Other airline cards tend tend to have very similar terms. For example, American Airlines offers the AAdvantage Platinum Select card from Citi, United has its MileagePlus Explorer card from Chase (reviewed here) and Delta has its Gold SkyMiles card from American Express (reviewed here). Each of these three cards offers 2x miles per dollar spent at their respective airlines, and 1x miles for all other purchases. Other common features include priority boarding, a free checked bag an annual fee of $95 and no foreign transaction fees. By offering 6x for airline purchases, the new JetBlue Plus card rewards travelers for their ticket purchases substantially more than most other airline cards. In addition, these Delta and American cards offer in-flight discounts of 20% and 25% respectively, while all of the JetBlue cards from Barclaycard up that to 50%.

On the other hand, JetBlue still lacks the intercontinental networks of the large legacy carriers, and cardholders will not benefit from being able to redeem their points for flights on carriers that are part of an international airline alliance. And while the legacy carriers have first-class sections on all of their aircraft, JetBlue only offers just an economy-class product on most of its flights, although it does offer its Mint premium-class seats on some transcontinental routes and some Caribbean destinations. By increasing the rewards and benefits offered by credit cards at these price points, JetBlue and Barclaycard are putting pressure on their competitors in a very crowded market.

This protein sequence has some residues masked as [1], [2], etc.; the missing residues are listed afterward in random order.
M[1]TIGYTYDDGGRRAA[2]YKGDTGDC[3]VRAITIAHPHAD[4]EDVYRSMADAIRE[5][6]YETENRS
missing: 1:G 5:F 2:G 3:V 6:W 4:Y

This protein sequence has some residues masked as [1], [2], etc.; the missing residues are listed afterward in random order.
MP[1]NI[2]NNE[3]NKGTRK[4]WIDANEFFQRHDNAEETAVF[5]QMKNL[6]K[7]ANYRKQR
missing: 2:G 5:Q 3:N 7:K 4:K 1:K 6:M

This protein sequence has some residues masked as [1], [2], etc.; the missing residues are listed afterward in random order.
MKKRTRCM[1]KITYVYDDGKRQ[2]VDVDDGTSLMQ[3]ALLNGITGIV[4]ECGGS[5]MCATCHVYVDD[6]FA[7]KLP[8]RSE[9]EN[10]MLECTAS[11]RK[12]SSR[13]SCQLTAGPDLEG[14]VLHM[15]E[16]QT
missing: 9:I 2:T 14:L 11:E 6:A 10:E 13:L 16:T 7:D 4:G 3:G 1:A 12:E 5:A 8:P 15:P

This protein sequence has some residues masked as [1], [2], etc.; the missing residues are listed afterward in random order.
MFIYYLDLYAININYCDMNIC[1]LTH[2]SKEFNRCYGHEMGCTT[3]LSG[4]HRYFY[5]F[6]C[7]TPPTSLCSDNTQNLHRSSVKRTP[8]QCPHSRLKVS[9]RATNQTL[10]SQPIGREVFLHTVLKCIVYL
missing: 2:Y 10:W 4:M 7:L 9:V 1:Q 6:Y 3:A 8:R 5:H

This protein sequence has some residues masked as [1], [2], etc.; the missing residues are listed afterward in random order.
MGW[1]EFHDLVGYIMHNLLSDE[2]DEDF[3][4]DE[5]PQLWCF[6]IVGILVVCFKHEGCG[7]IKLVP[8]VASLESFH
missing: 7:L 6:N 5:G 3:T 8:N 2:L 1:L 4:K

Remember, not all rewards credit cards are created equal, but a good credit score will help you qualify for the best of them. It's a good idea to check your credit before you fill out any applications. You can do so by viewing your two free credit scores each month on

It's also important to read all of the terms and conditions associated with a card you are considering carefully. You'll want to comparison-shop to find a card that's right for you.

Related: World's safest airlines

World's safest airlines
See Gallery
JetBlue is rolling out 3 new credit cards

Qantas has had no fatalities in the jet era. The remainder of the top ten safest airlines are in alphabetical order. 

 Photo: Getty 

Singapore Airlines

Photo: AP/Wong Maye-E


Photo: AP/Martin Meissner


Photo: Tomi Setala/Getty

Eva Air

Photo: Getty 

Etihad Airways

Photo: AP/Kamran Jebreili


Photo: AP/Kamran Jebreili

Cathay Pacific Airways

Photo: AP/Kin Cheung

British Airways

Photo: AP/Francois Mori

Air New Zealand

Photo: Stephen Brashear/Getty


Note: It's important to remember that interest rates, fees and terms for credit cards, loans and other financial products frequently change. As a result, rates, fees and terms forcredit cards, loans and other financial products cited in these articles may have changed since the date of publication. Please be sure to verify current rates, fees and terms with credit card issuers, banks or other financial institutions directly.

More from
Citi Hilton HHonors Reserve Card: Automatic Gold Status for Travelers
The Best Travel Credit Cards in America
American Express Platinum: A Premium Card for Jet-Setters

This article originally appeared on

Read Full Story

People are Reading